The HiddenREF committee has published a new article in the Times Higher Education. The article addresses the new rules for REF but highlights there is still a long way to go unless institutions "get over their obsession with publications." In the article "UK HEIs must embrace the REF’s invitation to improve research culture", you can read why the HiddenREF movement is pushing for change and how it's already made a difference.
James Cleaver, Gemma Derrick and Simon Hettrick take a look at the potential implications for research assessment, were more open research practices adopted and a wider range of research outputs recognised.

Studies carried out by the Software Sustainability Institute.


Shaping AHRC policy on software and data

Researchers: Dr. Rebecca Taylor (PI), Prof. Simon Hettrick (Co-I), Prof. David De Roure (Co-I), Johanna Walker. 

Funder: AHRC

Participant Information Sheet


Understanding the software used to analyse social sciences data

Researchers: Mr. Neil Chue Hong (PI), Dr. Mario Antonioletti, Ms. Selina Aragon, Johanna Walker. 

An article highlighting the importance of the Hidden REF, called Time to celebrate science’s ‘hidden’ contributors, features in Nature this week. 
This year the Software Sustainability Institute will be running a study to better understand the software and skills required for large-scale research computing. The results will inform recommendations for the policies and support required.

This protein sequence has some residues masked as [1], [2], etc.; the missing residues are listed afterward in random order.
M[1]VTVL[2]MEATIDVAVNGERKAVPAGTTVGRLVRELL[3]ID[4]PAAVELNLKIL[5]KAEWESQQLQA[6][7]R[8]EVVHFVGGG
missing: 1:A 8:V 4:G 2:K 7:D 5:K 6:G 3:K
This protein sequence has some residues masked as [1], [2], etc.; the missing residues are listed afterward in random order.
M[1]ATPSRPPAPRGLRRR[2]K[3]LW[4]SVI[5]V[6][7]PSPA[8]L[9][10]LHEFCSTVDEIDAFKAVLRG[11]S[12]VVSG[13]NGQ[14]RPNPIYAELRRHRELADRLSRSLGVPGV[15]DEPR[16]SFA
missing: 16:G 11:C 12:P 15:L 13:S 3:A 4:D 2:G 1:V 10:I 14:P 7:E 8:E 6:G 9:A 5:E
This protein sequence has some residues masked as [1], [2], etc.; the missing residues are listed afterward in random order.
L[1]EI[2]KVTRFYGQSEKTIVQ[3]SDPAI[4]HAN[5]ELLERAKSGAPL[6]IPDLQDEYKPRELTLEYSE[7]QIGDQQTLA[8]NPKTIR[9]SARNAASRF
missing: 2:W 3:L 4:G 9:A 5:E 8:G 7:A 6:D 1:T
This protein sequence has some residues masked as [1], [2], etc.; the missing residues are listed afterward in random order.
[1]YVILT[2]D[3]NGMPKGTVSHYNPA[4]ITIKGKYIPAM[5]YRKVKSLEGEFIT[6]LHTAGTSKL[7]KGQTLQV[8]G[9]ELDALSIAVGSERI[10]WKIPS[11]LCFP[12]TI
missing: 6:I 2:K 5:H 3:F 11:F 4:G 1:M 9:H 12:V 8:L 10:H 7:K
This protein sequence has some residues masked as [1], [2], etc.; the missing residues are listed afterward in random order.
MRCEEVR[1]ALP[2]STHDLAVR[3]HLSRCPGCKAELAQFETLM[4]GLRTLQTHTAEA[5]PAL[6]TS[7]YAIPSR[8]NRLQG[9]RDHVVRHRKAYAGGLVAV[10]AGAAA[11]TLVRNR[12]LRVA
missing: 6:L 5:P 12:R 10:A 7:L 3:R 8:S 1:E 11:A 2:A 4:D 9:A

STRIDE is a £1 million project on socio-technical resilience in software development and is looking for people who do software engineering work in a research context (including both those who do and do not currently identify as RSE’s) to take part in a survey.
Johanna Walker writes about mapping policies and mechanisms provided by UKRI and other funders and stakeholders to support and promote digital skills in Arts and Humanities research.
Work led by the SSI on “Recognising the value of software: how libraries can help the adoption of software citation” has won a LIBER 2021 Award for Library Innovation, sponsored by OCLC.
Surveys are used in academia to collect data, investigate research questions, or to understand environments and drive policy. Can we improve their sustainability and reusability?
European Open Science Cloud's (EOSC) document on Scholarly Infrastructures for Research Software is now open for public consultation.
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